Juan Ramirez looks like a solid starting pitching prospect. In the California League in 2009, he posted an 8-10 record with a 5.12 era,  111 strikeouts and 53 walks in 153 innings. I am more interested in his 2008 numbers, due to their being accomplished in the Midwest League. His line that year: 6-9, 4.14 era, 113 strikeouts, and 38 walks in 124 innings pitched. John Sickels had him at #4 in the Mariners system at the end of the 2008 season.

Gillies appears to be a very good speedster out in the outfield. He posted a .341/.430/.486 line with 9 homers and 44 steals. While these numbers are a bit inflated due to his playing the full season in the California League (known for its offense numbers), he also posted similar numbers in 2008 in the Northwest League (.313/.439/.427). He doesn’t appear that he has a lot of power, but its possible he could grow into that as he gets older. He will be only 21 when the 2010 season begins.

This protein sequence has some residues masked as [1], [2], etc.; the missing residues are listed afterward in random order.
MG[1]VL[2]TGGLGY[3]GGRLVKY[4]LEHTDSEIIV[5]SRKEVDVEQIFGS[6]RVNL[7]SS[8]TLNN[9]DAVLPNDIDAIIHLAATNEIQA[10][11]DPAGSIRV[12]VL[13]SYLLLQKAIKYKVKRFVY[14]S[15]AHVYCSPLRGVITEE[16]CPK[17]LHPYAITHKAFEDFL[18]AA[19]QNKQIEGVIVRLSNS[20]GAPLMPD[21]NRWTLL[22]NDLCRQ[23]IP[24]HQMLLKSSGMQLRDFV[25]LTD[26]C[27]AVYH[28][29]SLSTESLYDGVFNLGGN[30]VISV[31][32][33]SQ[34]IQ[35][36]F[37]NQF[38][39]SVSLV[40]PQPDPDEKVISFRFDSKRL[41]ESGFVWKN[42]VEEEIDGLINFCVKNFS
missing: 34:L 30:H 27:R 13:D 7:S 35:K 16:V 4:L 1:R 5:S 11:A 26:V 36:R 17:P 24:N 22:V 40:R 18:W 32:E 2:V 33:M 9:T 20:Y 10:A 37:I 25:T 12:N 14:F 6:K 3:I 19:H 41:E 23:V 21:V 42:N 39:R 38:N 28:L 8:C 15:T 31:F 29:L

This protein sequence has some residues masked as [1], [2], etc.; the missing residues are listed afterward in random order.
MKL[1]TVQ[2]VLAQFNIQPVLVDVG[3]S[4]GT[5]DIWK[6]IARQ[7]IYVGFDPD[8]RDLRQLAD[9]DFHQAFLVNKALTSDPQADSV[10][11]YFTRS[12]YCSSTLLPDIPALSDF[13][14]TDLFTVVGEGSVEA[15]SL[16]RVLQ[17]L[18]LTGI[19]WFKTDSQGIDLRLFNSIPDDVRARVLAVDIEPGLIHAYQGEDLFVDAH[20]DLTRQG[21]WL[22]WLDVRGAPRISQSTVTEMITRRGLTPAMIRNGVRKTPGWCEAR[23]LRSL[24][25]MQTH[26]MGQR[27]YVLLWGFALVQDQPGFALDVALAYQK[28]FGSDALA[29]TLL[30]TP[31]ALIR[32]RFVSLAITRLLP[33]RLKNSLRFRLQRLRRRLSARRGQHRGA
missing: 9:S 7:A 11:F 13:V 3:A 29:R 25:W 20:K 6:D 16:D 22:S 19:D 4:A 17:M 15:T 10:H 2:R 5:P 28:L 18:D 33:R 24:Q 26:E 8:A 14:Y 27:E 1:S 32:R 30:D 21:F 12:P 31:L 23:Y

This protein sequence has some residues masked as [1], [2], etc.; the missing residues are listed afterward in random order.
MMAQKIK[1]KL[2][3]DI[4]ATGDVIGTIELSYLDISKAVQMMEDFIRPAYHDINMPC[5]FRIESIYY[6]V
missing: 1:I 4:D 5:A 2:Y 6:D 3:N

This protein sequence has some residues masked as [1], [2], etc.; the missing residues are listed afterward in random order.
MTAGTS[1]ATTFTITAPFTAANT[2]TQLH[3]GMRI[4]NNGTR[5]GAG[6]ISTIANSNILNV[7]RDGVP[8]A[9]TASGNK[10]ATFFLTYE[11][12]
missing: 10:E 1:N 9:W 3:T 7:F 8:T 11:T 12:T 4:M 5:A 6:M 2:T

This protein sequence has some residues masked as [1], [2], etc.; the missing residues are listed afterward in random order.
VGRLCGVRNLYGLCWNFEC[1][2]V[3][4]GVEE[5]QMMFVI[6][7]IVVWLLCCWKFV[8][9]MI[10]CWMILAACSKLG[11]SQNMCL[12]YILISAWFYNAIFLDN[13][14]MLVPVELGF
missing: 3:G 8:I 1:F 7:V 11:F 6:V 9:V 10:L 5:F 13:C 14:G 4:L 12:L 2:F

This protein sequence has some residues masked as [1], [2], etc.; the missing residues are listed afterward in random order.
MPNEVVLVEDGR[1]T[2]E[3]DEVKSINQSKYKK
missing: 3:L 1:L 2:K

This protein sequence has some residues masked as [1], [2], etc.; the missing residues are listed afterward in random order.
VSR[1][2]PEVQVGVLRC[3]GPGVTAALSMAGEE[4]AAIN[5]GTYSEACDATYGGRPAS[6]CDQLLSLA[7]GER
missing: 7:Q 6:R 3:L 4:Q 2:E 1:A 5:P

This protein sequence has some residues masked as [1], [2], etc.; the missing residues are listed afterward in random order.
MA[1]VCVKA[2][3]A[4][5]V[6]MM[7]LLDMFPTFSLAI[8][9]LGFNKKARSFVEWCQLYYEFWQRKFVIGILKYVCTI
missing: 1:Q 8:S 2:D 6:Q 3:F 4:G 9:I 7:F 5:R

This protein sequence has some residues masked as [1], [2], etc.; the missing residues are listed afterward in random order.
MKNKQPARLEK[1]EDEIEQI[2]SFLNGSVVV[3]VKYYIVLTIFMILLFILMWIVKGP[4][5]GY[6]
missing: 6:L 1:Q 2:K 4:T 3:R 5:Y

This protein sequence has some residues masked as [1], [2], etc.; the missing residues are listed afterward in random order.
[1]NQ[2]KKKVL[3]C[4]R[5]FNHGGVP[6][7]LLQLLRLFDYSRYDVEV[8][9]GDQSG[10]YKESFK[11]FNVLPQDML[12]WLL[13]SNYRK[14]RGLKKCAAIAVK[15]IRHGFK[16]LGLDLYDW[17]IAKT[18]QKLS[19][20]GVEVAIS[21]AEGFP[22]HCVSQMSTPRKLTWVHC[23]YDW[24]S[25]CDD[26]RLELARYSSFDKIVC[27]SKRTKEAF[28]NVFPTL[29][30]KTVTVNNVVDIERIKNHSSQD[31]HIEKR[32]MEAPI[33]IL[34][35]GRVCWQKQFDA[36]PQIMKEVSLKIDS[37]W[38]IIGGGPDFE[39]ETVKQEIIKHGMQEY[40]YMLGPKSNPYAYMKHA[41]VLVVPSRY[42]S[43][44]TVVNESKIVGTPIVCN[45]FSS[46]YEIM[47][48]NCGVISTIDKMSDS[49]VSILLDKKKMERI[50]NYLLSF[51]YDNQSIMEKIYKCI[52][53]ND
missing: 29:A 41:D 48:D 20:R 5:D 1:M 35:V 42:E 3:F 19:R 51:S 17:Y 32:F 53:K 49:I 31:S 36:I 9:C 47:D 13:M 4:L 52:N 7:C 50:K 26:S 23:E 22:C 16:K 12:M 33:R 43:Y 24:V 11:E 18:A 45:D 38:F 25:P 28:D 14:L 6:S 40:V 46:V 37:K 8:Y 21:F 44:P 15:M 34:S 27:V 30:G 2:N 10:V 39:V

The Mariners
I think that the Mariners did really well here. They gave up a prospect whose luster had faded (Aumont), and two young prospects who are realistically unlikely to help the Major League team in the next 3 years. They turned those players into another ace for the top of their pitching staff. The combination of Felix Hernandez and Cliff Lee at the top of their rotation really solidifies the Mariners’ chances to win their division next year. When you add in the fact that the Angels have lost 2 major players on their team (Lackey, Figgins), and replaced them with very little as of yet, I really like the Mariners to win this division as of right now.